Eye On Marketers

Marketing has a profound affect on the foods we eat and the beverages we drink, yet most of that marketing is for products we should avoid. BMSG monitors the media to help keep advocates informed of the tactics food and beverage companies use to target children, communities of color, and other groups that are particularly susceptible to the health harms these products cause.
Source: The New York Times
Monday, January 14, 2013

The company's new commercial touts its self-regulatory efforts and, borrowing a line from the alcohol industry, encourages consumers to drink responsibly. Yet, as Harold Goldstein, executive director of the California Center for Public Health Advocacy, points out, the marketing is nothing more than a "PR campaign that will do nothing to combat obesity, diabetes, and tooth decay."

Source: Advertising Age
Monday, January 14, 2013

Characterizing the acts as "crazy," the ad captures real people doing acts of kindness and generosity from planting trees around the city to paying for the tolls of the cars in line behind them.

Source: PR Newswire
Monday, January 14, 2013

Hennessey's ongoing "Wild Rabbit" campaign, which in the past has featured stars like Manny Pacquiao and Martin Scorcese, is now targeting young men of color with the addition of "Hennessey ambassador" Nas. The multiplatinum rap star will appear in a private concert sponsored by the brand.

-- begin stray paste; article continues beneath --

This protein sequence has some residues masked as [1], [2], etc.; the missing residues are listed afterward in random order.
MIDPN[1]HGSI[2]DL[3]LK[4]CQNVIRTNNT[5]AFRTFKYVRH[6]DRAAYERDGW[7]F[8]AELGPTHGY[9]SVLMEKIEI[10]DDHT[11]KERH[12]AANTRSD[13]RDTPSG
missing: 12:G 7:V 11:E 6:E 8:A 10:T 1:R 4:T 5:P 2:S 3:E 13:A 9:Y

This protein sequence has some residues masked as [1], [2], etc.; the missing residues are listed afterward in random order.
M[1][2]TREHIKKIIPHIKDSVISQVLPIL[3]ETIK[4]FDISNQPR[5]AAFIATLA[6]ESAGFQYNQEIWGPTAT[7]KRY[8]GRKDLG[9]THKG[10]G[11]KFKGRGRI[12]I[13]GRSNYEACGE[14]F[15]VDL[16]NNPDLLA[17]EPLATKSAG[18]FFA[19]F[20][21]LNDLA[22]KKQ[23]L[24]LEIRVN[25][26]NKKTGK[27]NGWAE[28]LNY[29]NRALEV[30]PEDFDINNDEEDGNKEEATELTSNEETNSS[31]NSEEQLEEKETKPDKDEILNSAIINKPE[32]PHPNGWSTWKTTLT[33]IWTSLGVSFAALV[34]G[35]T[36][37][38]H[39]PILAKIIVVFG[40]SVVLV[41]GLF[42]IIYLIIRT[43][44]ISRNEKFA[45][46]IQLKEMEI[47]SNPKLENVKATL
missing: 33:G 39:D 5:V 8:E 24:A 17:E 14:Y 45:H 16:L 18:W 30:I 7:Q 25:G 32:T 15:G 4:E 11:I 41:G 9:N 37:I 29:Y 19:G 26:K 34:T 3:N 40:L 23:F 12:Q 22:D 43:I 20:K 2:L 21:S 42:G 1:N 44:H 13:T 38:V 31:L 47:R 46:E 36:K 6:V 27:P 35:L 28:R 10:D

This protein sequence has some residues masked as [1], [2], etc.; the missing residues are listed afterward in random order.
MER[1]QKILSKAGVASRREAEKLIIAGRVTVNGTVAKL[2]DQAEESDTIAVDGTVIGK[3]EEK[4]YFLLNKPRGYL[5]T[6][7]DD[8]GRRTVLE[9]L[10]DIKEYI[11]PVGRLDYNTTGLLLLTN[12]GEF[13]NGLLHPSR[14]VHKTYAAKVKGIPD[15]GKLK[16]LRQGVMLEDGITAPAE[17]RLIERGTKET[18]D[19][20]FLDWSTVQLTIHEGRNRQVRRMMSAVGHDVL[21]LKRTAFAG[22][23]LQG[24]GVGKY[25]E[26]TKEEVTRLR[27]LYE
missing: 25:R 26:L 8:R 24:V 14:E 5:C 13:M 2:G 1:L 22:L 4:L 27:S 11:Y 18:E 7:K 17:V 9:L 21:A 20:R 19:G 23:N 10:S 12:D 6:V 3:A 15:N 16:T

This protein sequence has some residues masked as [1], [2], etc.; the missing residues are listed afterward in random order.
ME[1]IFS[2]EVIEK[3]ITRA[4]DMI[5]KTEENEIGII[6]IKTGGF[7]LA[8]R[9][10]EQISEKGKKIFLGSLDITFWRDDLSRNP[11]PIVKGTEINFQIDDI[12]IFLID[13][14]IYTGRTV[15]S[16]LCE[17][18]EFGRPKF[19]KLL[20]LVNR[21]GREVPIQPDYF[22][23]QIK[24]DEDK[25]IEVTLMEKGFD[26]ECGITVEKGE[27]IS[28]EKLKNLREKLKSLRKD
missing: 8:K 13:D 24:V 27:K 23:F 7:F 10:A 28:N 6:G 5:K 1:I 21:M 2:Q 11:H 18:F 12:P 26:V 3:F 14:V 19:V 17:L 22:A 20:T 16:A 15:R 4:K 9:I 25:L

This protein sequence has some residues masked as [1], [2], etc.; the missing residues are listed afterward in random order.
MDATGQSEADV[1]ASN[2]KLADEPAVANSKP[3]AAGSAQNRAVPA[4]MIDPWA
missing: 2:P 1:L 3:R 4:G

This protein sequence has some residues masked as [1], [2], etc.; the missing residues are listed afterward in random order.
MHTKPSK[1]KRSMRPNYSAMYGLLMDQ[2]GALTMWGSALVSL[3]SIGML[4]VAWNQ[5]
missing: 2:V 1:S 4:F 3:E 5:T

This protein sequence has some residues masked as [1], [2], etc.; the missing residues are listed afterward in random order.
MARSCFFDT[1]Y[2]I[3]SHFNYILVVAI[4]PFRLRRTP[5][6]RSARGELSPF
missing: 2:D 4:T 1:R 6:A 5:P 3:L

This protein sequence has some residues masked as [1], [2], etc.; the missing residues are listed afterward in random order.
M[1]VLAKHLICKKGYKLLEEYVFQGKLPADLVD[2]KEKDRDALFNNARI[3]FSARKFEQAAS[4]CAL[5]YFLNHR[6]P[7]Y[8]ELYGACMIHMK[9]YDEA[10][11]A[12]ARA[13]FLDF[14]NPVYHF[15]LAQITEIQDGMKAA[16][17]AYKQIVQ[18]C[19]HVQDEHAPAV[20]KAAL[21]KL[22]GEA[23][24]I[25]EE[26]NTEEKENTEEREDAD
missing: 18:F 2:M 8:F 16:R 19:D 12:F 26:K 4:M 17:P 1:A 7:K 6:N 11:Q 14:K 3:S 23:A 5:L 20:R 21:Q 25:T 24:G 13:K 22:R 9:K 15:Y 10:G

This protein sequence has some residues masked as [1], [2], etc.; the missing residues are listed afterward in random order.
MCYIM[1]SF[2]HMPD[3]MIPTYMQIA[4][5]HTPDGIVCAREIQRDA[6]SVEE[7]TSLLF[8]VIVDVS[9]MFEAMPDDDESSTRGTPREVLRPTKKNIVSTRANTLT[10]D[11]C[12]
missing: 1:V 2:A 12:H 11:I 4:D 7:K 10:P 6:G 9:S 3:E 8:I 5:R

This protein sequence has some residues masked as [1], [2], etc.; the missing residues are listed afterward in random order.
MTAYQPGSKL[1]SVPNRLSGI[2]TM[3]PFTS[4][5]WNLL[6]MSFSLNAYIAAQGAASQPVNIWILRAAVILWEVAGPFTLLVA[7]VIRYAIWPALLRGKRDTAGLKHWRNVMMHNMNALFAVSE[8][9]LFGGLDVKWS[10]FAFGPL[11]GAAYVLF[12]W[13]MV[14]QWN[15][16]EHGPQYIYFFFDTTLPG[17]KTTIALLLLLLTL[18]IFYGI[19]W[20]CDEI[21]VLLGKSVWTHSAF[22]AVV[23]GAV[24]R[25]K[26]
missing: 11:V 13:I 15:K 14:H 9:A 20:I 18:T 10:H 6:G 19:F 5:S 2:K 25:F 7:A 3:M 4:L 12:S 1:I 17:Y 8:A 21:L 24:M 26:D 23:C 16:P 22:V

Source: Mashable.com
Saturday, January 12, 2013

The company is the latest to get in on the crowdsourcing wave of consumer participation marketing. Campell's is inviting developers to create apps that help consumers with finding recipes and cooking.

Source: Advertising Age
Friday, January 11, 2013

This is an example of earned media -- free promotional work for marketers by the industry press, or mainstream outlets. It's one of multiple ways in which marketers attempt to maximize the influence of their marketing dollars.

Source: Daily Mail
Friday, January 11, 2013

Number 2 ranked tennis pro Maria Sharapova has been criticized as "irresponsible" and "inappropriate" for promoting a high-sugar line of candies that target young women and girls.

Source: Advertising Age
Thursday, January 10, 2013

The visual of these displays is a brand marketer's utopia. Joint promotions and in-store displays will for the first time pair Pepsi and Bud Light, tied into the Super Bowl.

Source: SF Gate
Thursday, January 10, 2013

The fast food purveyor hopes to be the country's largest source of children's books. The article incorrectly posits that such a move would be "outlawed" in San Francisco because of the city's restrictions on Happy Meal toys.

Source: Advertising Age
Wednesday, January 9, 2013

This water sweetener that looks like pink ink in a plastic bottle was first marketed in 2011. Sales are on pace to double this year to $200 million. Kraft markets the brand to Millennials.

Source: Advertising Age
Wednesday, January 9, 2013

As a result of concern about the obesity epidemic, the major players in the beverage industry will heavily promote low- and no-calorie beverages. Ad Age dissects the importance of product reformulation, including Dr Pepper 10, and Pepsi Next.

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